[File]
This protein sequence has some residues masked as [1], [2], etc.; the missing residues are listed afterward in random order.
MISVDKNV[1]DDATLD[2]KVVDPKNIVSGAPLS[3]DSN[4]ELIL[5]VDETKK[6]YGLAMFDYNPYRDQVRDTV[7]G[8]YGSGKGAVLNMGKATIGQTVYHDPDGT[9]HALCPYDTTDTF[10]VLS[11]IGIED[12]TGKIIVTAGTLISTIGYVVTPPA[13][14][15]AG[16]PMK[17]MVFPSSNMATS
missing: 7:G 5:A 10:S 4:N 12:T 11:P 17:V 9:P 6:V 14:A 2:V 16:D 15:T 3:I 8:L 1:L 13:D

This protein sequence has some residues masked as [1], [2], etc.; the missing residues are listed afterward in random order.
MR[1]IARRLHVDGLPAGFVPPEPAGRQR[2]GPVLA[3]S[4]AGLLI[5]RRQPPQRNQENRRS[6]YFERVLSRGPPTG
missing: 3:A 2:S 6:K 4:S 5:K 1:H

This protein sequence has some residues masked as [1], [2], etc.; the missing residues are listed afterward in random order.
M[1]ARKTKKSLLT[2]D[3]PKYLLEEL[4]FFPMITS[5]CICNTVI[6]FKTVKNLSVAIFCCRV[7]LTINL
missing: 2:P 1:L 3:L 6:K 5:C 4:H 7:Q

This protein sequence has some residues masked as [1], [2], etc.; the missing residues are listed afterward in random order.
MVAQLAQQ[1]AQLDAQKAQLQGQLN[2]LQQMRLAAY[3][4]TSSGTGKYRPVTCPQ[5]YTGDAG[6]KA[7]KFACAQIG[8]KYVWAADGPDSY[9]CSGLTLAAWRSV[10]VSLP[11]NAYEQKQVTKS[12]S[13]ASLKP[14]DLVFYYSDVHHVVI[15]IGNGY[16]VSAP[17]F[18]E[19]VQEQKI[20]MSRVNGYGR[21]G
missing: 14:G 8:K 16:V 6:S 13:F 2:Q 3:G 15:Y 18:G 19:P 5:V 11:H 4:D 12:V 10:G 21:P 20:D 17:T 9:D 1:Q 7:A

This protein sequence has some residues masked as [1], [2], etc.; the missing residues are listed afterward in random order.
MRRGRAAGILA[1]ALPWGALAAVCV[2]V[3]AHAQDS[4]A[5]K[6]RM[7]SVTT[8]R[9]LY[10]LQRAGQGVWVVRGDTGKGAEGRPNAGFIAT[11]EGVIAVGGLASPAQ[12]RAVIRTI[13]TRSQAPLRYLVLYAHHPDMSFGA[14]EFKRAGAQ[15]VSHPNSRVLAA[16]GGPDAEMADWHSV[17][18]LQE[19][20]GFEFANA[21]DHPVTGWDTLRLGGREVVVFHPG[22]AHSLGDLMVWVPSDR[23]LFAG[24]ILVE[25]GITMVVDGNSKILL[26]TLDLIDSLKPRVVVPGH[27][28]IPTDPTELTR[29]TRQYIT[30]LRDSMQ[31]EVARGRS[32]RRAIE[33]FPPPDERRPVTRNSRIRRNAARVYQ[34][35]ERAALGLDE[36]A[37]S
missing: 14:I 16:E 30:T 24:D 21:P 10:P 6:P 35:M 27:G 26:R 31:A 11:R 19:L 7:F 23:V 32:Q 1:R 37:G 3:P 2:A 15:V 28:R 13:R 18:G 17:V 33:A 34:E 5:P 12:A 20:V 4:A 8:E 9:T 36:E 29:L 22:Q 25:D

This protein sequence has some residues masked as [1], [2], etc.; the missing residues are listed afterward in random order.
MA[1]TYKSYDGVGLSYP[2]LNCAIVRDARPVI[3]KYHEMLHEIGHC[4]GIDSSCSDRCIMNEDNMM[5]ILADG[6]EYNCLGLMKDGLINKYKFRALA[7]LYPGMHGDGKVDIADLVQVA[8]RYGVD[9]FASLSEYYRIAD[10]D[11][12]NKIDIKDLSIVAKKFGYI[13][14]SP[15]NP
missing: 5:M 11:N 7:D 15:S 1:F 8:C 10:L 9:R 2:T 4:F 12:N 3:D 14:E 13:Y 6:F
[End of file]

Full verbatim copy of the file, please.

This protein sequence has some residues masked as [1], [2], etc.; the missing residues are listed afterward in random order.
MISVDKNV[1]DDATLD[2]KVVDPKNIVSGAPLS[3]DSN[4]ELIL[5]VDETKK[6]YGLAMFDYNPYRDQVRDTV[7]G[8]YGSGKGAVLNMGKATIGQTVYHDPDGT[9]HALCPYDTTDTF[10]VLS[11]IGIED[12]TGKIIVTAGTLISTIGYVVTPPA[13][14][15]AG[16]PMK[17]MVFPSSNMATS
missing: 7:G 5:A 10:S 4:N 12:T 11:P 17:V 9:P 6:V 14:A 2:V 16:D 15:T 3:I 8:L 1:L 13:D

This protein sequence has some residues masked as [1], [2], etc.; the missing residues are listed afterward in random order.
MR[1]IARRLHVDGLPAGFVPPEPAGRQR[2]GPVLA[3]S[4]AGLLI[5]RRQPPQRNQENRRS[6]YFERVLSRGPPTG
missing: 3:A 2:S 6:K 4:S 5:K 1:H

This protein sequence has some residues masked as [1], [2], etc.; the missing residues are listed afterward in random order.
M[1]ARKTKKSLLT[2]D[3]PKYLLEEL[4]FFPMITS[5]CICNTVI[6]FKTVKNLSVAIFCCRV[7]LTINL
missing: 2:P 1:L 3:L 6:K 5:C 4:H 7:Q

This protein sequence has some residues masked as [1], [2], etc.; the missing residues are listed afterward in random order.
MVAQLAQQ[1]AQLDAQKAQLQGQLN[2]LQQMRLAAY[3][4]TSSGTGKYRPVTCPQ[5]YTGDAG[6]KA[7]KFACAQIG[8]KYVWAADGPDSY[9]CSGLTLAAWRSV[10]VSLP[11]NAYEQKQVTKS[12]S[13]ASLKP[14]DLVFYYSDVHHVVI[15]IGNGY[16]VSAP[17]F[18]E[19]VQEQKI[20]MSRVNGYGR[21]G
missing: 14:G 8:K 16:V 6:S 13:F 2:Q 3:G 15:Y 18:G 19:P 5:V 11:H 4:D 12:V 10:G 21:P 20:D 17:T 9:D 1:Q 7:A

This protein sequence has some residues masked as [1], [2], etc.; the missing residues are listed afterward in random order.
MRRGRAAGILA[1]ALPWGALAAVCV[2]V[3]AHAQDS[4]A[5]K[6]RM[7]SVTT[8]R[9]LY[10]LQRAGQGVWVVRGDTGKGAEGRPNAGFIAT[11]EGVIAVGGLASPAQ[12]RAVIRTI[13]TRSQAPLRYLVLYAHHPDMSFGA[14]EFKRAGAQ[15]VSHPNSRVLAA[16]GGPDAEMADWHSV[17][18]LQE[19][20]GFEFANA[21]DHPVTGWDTLRLGGREVVVFHPG[22]AHSLGDLMVWVPSDR[23]LFAG[24]ILVE[25]GITMVVDGNSKILL[26]TLDLIDSLKPRVVVPGH[27][28]IPTDPTELTR[29]TRQYIT[30]LRDSMQ[31]EVARGRS[32]RRAIE[33]FPPPDERRPVTRNSRIRRNAARVYQ[34][35]ERAALGLDE[36]A[37]S
missing: 14:I 16:E 30:T 24:D 21:P 10:P 6:P 35:M 27:G 26:R 31:A 11:R 19:L 7:F 23:V 32:Q 1:R 37:G 3:P 2:A 15:V 28:R 13:R 18:G 17:V 33:A 34:E 5:P 12:A 20:V 4:A 8:E 9:T 36:E 29:L 22:Q 25:D

This protein sequence has some residues masked as [1], [2], etc.; the missing residues are listed afterward in random order.
MA[1]TYKSYDGVGLSYP[2]LNCAIVRDARPVI[3]KYHEMLHEIGHC[4]GIDSSCSDRCIMNEDNMM[5]ILADG[6]EYNCLGLMKDGLINKYKFRALA[7]LYPGMHGDGKVDIADLVQVA[8]RYGVD[9]FASLSEYYRIAD[10]D[11][12]NKIDIKDLSIVAKKFGYI[13][14]SP[15]NP
missing: 5:M 11:N 7:D 15:S 1:F 8:C 10:L 9:R 2:T 4:F 12:N 3:D 14:E 13:Y 6:F